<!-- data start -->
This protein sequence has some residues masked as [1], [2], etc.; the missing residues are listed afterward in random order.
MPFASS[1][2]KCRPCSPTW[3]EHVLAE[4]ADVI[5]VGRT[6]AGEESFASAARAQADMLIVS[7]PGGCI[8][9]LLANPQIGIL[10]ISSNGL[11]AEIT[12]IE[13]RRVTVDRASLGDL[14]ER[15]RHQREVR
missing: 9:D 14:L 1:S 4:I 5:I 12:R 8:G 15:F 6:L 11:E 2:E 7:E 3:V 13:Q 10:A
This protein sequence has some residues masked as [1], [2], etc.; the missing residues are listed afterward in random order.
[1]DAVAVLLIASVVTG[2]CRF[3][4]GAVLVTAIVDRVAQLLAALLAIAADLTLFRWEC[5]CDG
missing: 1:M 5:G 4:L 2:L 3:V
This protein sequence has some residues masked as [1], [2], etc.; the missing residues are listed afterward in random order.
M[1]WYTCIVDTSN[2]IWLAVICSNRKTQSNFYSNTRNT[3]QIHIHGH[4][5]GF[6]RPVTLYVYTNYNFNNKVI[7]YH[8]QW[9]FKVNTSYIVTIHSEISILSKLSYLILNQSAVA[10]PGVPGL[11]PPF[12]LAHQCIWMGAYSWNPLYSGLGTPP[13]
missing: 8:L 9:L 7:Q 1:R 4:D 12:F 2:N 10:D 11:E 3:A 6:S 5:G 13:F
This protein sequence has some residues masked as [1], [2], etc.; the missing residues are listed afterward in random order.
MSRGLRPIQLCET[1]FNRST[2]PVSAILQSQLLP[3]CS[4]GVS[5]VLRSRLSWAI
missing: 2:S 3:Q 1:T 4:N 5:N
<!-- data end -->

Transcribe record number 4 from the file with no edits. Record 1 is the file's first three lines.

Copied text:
This protein sequence has some residues masked as [1], [2], etc.; the missing residues are listed afterward in random order.
MSRGLRPIQLCET[1]FNRST[2]PVSAILQSQLLP[3]CS[4]GVS[5]VLRSRLSWAI
missing: 2:S 3:Q 1:T 4:N 5:N